Labor must rule out any cut to mining exploration scheme
The McGowan Government must immediately rule out axing the Exploration Incentive Scheme or further risk damaging confidence in Western Australia’s mining sector.
Less than a week since The Nationals killed off Labor’s gold royalty cash grab, Mines and Petroleum Minister Bill Johnston has sparked fresh waves of uncertainty in the industry by warning the EIS could be cut to fund blowouts in Labor’s election promises.
“Within six months of Labor's pre-election spending forecasts, the cost of the first stages of Metronet have already blown out by a combined $200 million,” Nationals Leader Mia Davies said.
“Instead of destroying a scheme which creates jobs and investment in regional Western Australia, Labor must reassess their extravagant Perth election promises.”
Support for the exploration sector is under threat from the McGowan Government.
Introduced by The Nationals while in government, the EIS received $130 million of funding from 2009-2016 and consists of a number of programs focused on the regions, including the highly successful Co-funded Exploration Drilling Program.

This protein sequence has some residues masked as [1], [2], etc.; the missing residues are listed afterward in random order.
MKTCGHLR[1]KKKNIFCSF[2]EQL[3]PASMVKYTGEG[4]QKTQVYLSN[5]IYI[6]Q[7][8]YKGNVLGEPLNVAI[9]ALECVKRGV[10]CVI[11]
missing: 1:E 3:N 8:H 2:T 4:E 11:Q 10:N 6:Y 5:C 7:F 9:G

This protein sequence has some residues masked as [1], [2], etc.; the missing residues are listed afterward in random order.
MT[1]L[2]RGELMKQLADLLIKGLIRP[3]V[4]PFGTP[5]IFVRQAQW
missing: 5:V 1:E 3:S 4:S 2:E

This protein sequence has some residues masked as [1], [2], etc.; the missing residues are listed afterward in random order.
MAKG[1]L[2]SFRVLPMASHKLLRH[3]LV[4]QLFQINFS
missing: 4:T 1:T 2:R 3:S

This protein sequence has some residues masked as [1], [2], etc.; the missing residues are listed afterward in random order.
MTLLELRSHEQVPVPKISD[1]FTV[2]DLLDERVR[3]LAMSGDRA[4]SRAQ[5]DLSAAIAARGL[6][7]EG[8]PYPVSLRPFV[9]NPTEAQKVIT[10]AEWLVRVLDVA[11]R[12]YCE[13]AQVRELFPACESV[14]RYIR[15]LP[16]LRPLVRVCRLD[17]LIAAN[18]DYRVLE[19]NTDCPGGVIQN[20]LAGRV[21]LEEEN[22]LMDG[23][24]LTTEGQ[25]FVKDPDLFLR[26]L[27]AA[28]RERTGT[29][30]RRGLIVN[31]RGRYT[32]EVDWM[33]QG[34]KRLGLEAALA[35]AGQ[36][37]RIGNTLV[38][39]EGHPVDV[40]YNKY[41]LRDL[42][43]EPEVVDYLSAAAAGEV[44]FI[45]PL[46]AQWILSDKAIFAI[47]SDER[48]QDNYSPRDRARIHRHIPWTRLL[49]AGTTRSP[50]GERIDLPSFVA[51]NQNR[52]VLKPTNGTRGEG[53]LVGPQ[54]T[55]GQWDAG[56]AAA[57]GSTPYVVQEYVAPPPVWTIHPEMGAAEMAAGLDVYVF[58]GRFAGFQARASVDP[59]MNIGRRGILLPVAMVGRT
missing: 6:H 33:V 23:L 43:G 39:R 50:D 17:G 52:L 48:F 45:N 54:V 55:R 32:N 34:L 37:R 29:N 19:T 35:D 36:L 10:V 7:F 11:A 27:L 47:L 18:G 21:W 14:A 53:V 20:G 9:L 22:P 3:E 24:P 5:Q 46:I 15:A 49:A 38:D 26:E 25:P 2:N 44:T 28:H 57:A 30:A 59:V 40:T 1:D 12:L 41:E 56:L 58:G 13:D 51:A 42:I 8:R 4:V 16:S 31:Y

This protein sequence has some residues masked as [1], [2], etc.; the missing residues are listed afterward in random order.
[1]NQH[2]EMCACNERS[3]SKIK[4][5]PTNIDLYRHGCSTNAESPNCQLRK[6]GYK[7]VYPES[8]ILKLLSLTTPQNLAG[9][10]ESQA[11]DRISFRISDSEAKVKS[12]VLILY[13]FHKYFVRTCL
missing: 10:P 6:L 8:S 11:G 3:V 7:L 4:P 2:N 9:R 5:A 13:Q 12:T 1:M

“The EIS is a proven driver of investment in the mining sector,” Ms Davies said.
“Since its inception the scheme has contributed to at least 25 new discoveries in Western Australia.
“For every $1 million invested, the EIS generates $10.3 million in exploration and benefits for the State.”
Nationals Deputy Leader and spokesperson for mining and petroleum Jacqui Boydell said the McGowan Government was anti-mining, anti-regional WA and anti-jobs.
"Exploration activity stimulated by the scheme provides opportunities for direct and indirect jobs and prospects for business development in regional WA," Ms Boydell said.
"When The Nationals sat around the Cabinet table Royalties for Regions was utilised to invest in a sustainable economic future for regional WA.
“Under Labor, Royalties for Regions is used as Mark McGowan’s personal piggybank to fund Perth election promises.
“Any cut to the EIS is bad news for regional Western Australia, bad news for the mining sector and a sure-fire way to cost jobs.”
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